> The days of passwords are over. You’ll enhance security and ease of use in one fell swoop by ditching those passwords and employing public key authentication for your user accounts.
ssh keys are better than passwords only because they contain (and require) more information. On the other hand, if your dev's machine is lost or stolen or compromised, so is your ssh key. This is especially a problem in environments with a shared account with full access, as you have. So, it's probably a good idea to make sure you're using a passphrase with your ssh key (during ssh-keygen), unless you need a passwordless login for a shell script or other automated remote system.
> passwd deploy: Set a complex password - you can either store it somewhere secure or make it something memorable to the team. This is the password you'll use to sudo.
Not necessarily. Anybody with access to the "deploy" account can use "passwd" to change its password to anything they like. (Edit: I'm wrong on this! passwd does require your current password; I've just gotten used to doing it for other accounts via sudo, which doesn't.) Changing the passwd on your own account doesn't require sudo. For this reason, I think it's better to simply give deploy nopasswd access to everything, and then delete and lock deploy's password to prevent it from being used at all (passwd -d -l deploy). You'll have effectively the same amount of security, but this way nobody will need to remember or retrieve a complex password, and you'll prevent, say, some accident in /etc/ssh/sshd_config from making deploy remotely accessible via a password.
You can do something better than this though, but it takes a little effort. Deployment is often the same steps over and over again (an rsync or an occasional apachectl graceful in my case). You can give the deploy user nopasswd access to only a shell script that's writable only by root; this way, deploy can still do 90% or more of their job without ever being given system administrator rights. You do have to be a little careful writing shell scripts though -- $* and "$@" still trip me up once in a while.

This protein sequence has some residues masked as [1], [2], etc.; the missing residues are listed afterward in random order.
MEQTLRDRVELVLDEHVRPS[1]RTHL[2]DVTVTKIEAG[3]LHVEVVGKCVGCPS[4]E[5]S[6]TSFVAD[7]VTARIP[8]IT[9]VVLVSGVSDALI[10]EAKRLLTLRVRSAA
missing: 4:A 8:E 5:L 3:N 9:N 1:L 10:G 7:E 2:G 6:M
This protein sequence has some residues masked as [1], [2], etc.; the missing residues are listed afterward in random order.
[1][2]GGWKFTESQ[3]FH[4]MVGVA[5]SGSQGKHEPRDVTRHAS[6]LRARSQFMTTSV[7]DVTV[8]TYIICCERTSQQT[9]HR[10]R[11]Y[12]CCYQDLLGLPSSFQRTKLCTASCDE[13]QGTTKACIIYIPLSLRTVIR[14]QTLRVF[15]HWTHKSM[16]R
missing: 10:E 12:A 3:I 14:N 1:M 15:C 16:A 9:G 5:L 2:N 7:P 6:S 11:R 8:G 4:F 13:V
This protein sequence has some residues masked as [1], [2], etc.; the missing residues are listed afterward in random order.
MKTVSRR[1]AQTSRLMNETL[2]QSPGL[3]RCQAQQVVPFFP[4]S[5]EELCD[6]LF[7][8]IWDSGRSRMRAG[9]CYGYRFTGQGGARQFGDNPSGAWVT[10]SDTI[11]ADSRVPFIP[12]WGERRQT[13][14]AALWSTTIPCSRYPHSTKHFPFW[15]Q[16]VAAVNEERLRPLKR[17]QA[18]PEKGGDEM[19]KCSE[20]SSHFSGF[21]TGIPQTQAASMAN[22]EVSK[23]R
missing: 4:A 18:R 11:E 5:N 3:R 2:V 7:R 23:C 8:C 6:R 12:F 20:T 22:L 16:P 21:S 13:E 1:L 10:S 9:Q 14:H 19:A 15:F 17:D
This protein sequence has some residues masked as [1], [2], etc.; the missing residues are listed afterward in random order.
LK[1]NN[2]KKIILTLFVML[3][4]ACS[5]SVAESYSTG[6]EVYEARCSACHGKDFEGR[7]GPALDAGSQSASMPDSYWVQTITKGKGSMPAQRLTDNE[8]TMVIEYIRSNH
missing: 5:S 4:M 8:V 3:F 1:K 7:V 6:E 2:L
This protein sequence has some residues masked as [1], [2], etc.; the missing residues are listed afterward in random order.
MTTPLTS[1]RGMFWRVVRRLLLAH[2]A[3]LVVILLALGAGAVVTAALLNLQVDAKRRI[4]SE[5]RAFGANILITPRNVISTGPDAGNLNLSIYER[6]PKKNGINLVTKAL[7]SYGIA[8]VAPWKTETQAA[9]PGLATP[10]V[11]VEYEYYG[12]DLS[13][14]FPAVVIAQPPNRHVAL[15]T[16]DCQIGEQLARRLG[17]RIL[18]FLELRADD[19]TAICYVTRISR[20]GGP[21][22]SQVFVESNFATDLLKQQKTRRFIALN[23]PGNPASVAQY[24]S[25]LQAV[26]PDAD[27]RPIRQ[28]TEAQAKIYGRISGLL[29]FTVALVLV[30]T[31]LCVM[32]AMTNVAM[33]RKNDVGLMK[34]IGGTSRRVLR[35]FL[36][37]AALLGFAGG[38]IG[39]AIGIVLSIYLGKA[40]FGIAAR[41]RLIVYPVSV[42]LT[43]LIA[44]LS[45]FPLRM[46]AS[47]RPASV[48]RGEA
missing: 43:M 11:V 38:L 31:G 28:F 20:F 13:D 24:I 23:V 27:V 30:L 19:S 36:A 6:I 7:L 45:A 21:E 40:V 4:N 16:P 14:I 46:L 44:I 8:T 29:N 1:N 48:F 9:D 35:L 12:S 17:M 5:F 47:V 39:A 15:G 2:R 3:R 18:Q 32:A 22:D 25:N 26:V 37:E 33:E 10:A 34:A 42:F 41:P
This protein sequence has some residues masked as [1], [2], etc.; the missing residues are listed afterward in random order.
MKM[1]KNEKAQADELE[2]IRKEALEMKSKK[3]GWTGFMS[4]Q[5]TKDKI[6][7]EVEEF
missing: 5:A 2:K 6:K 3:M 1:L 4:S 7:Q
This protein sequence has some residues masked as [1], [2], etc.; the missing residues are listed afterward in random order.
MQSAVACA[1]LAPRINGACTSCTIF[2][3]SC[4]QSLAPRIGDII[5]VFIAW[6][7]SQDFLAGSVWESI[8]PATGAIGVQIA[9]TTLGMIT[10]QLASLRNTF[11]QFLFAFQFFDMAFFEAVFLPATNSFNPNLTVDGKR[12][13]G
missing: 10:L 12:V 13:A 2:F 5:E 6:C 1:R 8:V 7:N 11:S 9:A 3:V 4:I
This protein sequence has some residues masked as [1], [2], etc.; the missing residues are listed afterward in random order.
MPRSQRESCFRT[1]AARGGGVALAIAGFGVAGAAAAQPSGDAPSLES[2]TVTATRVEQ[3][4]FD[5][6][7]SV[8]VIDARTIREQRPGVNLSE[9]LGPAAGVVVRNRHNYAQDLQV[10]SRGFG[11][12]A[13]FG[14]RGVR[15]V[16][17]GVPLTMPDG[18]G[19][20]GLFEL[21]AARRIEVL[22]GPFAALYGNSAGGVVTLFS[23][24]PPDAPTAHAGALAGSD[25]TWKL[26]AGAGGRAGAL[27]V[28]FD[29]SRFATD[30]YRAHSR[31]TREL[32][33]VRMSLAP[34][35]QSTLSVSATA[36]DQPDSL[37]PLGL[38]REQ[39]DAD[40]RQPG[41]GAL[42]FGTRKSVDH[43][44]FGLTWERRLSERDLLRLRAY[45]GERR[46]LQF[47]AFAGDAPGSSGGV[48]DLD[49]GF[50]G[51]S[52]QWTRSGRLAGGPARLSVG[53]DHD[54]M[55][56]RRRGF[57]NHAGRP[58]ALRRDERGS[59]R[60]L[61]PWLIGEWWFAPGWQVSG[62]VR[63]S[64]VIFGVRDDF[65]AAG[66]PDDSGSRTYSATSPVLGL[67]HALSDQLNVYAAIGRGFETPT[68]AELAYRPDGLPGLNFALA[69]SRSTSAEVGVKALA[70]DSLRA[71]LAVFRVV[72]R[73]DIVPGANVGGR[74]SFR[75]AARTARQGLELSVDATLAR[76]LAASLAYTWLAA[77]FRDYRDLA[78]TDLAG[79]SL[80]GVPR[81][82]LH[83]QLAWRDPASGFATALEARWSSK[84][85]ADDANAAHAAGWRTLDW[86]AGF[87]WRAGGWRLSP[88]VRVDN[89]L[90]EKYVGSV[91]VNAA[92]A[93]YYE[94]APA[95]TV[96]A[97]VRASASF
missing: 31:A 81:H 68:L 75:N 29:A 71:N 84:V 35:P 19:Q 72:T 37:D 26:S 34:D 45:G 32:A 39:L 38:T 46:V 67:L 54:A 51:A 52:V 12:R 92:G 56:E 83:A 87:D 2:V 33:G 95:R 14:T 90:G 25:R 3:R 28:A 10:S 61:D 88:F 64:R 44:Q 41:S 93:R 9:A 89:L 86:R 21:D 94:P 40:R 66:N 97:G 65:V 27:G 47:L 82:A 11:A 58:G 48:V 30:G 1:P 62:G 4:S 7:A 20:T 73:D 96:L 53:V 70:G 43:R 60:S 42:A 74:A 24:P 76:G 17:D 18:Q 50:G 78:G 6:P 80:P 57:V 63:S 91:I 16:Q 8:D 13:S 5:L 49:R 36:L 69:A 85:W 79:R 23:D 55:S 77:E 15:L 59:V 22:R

> Logwatch is a daemon that monitors your logs and emails them to you. This is useful for tracking and detecting intrusion.
This seems of dubious security value to me -- probably better as a generic sysadmin tool, so that you get annoyed by noisy logs and seek out and fix minor problems instead of ignoring them. Thing is, if someone does get access to your server, you pretty much can't trust it at all anymore. With services like Linode, you're really better off just launching a clean new instance, re-running your setup script (if you have one), and moving your data over.
I had to deal with the occasional intrusion in some pretty icky servers at an ISP once upon a time. We used rkhunter for a while, but I learned pretty quick that successful attacks against Linux servers are plenty enough sophisticated to alter all the basic tools that you would use to detect and remove the rootkit.